In a victory for property owners and general contractors, the Appellate Division, Second Department, in Boody v El Sol Contr. and Constr. Corp., (2020 NY Slip Op 01140 [2d Dept. Feb. 19, 2020]), recently made clear that an owner or general contractor may not be held liable to a worker injured at a jobsite under Labor Law § 200 unless they exercised supervisory control over the operation of the work.
Labor Law § 200, entitled: “General duty to protect health and safety of employees”, provides, in relevant part, that projects shall be “so constructed, equipped, arranged, operated and conducted as to provide reasonable and adequate protection to the lives, health and safety of all persons employed therein or lawfully frequenting such places. All machinery, equipment, and devices in such places shall be so placed, operated, guarded, and lighted as to provide reasonable and adequate protection to all such persons”. In essence, Labor Law §200 is simply the codification of common law negligence and its duty to provide a safe worksite.
In Boody, the plaintiff was employed as a construction worker for a nonparty Caribe Construction Co. (“Caribe”), a subcontractor to the defendant general contractor El Sol Contracting and Construction Corporation (“El Sol”), to install temporary scaffolding for a repair project on the Cross Bay Veterans Memorial Bridge in Queens. In order to complete its work, Caribe retained defendant North East Marine, Inc., to provide tug boats and work barges, which transported Caribe’s employees, supplies, and equipment around the work site. The plaintiff allegedly was injured while he was attempting to cross between two barges positioned on either side of a pier supporting the bridge. The plaintiff alleged that as he was walking, one of the mooring lines from the tug-barge combination tightened and caught his leg, pinning it against the pillar next to which he was walking. The plaintiff commenced this action to recover damages for personal injuries against, among others, the general contractor, El Sol. El Sol moved for summary judgment dismissing the complaint, which the trial court denied.
In reversing the lower court’s denial of El Sol’s motion for summary judgment, the Appellate Division held that “Labor Law § 200(1) is a codification of the common-law duty of an owner or general contractor to provide workers with a safe place to work” (citations omitted). “Cases involving Labor Law § 200 fall into two broad categories: namely, those where workers are injured as a result of dangerous or defective premises conditions at a work site, and those involving the manner in which the work is performed” (citations omitted). Where “a claim arises out of alleged defects or dangers arising from a subcontractor’s methods or materials, recovery against the owner or general contractor cannot be had unless it is shown that the party to be charged exercised some supervisory control over the operation” (Ross v. Curtis–Palmer Hydro–Elec. Co., 81 NY2d 494, 505 ; see Lombardi v. Stout, 80 NY2d 290, 295 ). “A defendant has the authority to supervise or control the work for purposes of Labor Law § 200 when that defendant bears the responsibility for the manner in which the work is performed” (Ortega v. Puccia, 57 AD3d 54, 62 [2d Dept 2008]). “[M]ere general supervisory authority at a work site for the purpose of overseeing the progress of the work and inspecting the work product is insufficient to impose liability under Labor Law § 200” (Ortega v. Puccia, supra at 62; see Suconota v. Knickerbocker Props., LLC, 116 AD3d 508 1st Dept 2014]).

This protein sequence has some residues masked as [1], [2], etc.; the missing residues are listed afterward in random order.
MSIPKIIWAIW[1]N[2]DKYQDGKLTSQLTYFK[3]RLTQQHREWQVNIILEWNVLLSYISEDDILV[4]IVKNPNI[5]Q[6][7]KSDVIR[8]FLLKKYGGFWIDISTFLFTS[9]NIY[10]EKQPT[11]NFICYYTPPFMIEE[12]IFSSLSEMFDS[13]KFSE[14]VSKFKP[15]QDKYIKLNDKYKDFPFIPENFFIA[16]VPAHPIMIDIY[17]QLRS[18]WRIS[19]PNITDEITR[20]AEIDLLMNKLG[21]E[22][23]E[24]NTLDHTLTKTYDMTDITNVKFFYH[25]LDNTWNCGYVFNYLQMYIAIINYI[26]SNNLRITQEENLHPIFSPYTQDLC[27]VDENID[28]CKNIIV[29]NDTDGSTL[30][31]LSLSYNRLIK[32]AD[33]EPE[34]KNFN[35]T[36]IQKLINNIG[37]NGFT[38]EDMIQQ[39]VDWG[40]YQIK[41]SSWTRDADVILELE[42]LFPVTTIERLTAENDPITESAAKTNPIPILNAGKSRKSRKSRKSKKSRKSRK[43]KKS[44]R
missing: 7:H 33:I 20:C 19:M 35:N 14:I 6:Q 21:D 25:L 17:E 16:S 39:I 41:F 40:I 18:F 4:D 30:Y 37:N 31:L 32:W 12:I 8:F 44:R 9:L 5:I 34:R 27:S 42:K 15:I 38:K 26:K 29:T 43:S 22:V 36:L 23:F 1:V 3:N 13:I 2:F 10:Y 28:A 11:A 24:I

In this case, the Appellate Division found that, contrary to the plaintiff’s contentions, El Sol established, prima facie, that the accident did not arise from a dangerous or defective premises condition but, rather, from the method and manner of the work. Since El Sol further established that it did not exercise supervision or control over the performance of the work giving rise to the accident, the Appellate Division granted the motion for summary judgment in favor of El Sol.
Owners and general/upstream contractors would be well advised that where they retain subcontractors to perform aspects of the work, they should keep records showing that it was the subcontractor, and not they, who exercised supervision and control over the work so that if such a claim arises, the defense can be ready to go. Experienced construction counsel can assist you in determining what records, specifically, should be kept to best protect your interests.